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Yellow Rail, etc.

Yellow Rail, etc.
By – 11:22 pm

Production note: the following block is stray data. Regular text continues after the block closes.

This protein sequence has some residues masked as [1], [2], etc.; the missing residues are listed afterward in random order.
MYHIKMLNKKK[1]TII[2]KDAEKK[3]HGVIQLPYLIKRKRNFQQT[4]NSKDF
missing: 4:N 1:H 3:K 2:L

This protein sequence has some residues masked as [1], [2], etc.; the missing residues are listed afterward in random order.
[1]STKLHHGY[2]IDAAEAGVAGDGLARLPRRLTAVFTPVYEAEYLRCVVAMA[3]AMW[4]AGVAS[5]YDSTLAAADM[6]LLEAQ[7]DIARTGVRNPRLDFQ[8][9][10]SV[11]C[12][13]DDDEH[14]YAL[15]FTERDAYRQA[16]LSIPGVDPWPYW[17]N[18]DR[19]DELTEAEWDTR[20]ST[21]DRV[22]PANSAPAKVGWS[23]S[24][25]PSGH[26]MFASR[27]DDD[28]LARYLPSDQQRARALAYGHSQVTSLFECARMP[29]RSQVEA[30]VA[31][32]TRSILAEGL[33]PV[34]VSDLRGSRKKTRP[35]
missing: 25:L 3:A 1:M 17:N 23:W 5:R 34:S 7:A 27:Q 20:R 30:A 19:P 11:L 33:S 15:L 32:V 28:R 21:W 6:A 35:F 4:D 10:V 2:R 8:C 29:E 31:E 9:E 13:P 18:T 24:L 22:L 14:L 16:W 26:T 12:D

Dear friends, On 21 October 2022 a resident of the apartment building at 3995 Crown Point Drive, adjacent to Kendall-Frost Marsh in Mission Bay found a Yellow Rail along the shore at that address. She brought the bird to Project Wildlife but it was extremely emaciated (approximately half the normal minimum weight for a female Yellow Rail) and died the next day. Maria Gonzalez of Project Wildlife sent me photos from which I confirmed the identification, then today Linda King transferred the specimen to the San Diego Natural History Museum, and I prepared the skin and partial skeleton (SDNHM 57230). The bird was in immature female, weight 22 grams on intake at Project Wildlife, 19 grams when I received it today. The range of weights of 6 female Yellow Rails reported in the Birds of the World account is 41 to 61 grams. The bird from Mission Bay had so little breast muscle it was probably flightless. Please correct me if I’m wrong, but to my knowledge there has not been any record of the Yellow Rail anywhere in southern California since the one brought to Project Wildlife from Santee on 16 December 1998, representing the only previous record for San Diego County. At least Kendall-Frost Marsh is better habitat for a Yellow Rail than the street in residential Santee where the 1998 specimen was found. But a multistory apartment building immediately adjacent to a critical marsh is not good for bird conservation. The second after I send this message I am uploading some photos of the Yellow Rail to www.iNaturalist.org. The Yellow Rail is a second specimen (and record) for San Diego County, but we recently added two first county specimens to the collection. On 3 October 2022, as Gjon Hazard was leaving the U.S. Fish and Wildlife Service office in Carlsbad where he works, he saw a Canada Warbler—which then flew repeatedly into one of the building’s windows. Gjon kindly brought the specimen to the museum, where I prepared it as SDNHM 57221. Although over 60 Canada Warblers have been sighted in San Diego County over the years, and at least 8 specimens have been preserved from elsewhere in California, the Carlsbad specimen is the first for San Diego County. And, no surprise, we recently received our first San Diego County specimen of Swinhoe’s White-eye via Project Wildlife. Yet another notable recent specimen received via Project Wildlife is a Black Storm-Petrel, found under a car parked on the roof of the BMW dealership in Kearny Mesa on 17 October 2022. I confirmed the strange story in a phone conversation with the man who brought the bird to Project Wildlife. The cars parked on the building’s roof belong to local customers—they are not cars newly imported on ships on which a storm-petrel might have landed. The bird had a badly broken mandible and could not be released. This past Monday Maria Gonzalez prepared it as SDNHM 57227—prepared it beautifully, in spite of the thick fat and oil in the skin that required the skin be scraped, washed, and blow-dried before being stuffed. Bizarre, yes, but part of a pattern. Just like the last two inland Black Storm-Petrels we received, the one from Kearny Mesa was a recently fledged juvenile with tufts of down still adhering to some of the belly feathers. And all of the now over 20 specimens of storm-petrels recovered inland around San Diego were found in fall. I can’t help but infer that fledgling storm-petrels emerging from the burrows on Los Coronados Islands are disoriented by the lights of San Diego and Tijuana and end up flying toward them, then get lost in the city, with fatal results.  Project Wildlife sent 5 White-fronted Geese that it received this fall to the wildlife disease lab in Rancho Cordova near Sacramento. Linda King just heard that one of those, at least, did test positive for avian influenza, and samples of the virus from it are being sent to a lab in Washington, DC, for gene sequencing to identify the strain of influenza. Thanks very much to Linda and Maria for maintaining our vital communication between Project Wildlife and the museum. Finally, the museum has so many bird contracts on tap for next year that we need more field ornithologists! Please see the job announcement at https://www.sdnhm.org/about-us/employment/ and write Kevin Clark at kclark@… if you are interested and qualified! Good birding, Philip UnittSan Diego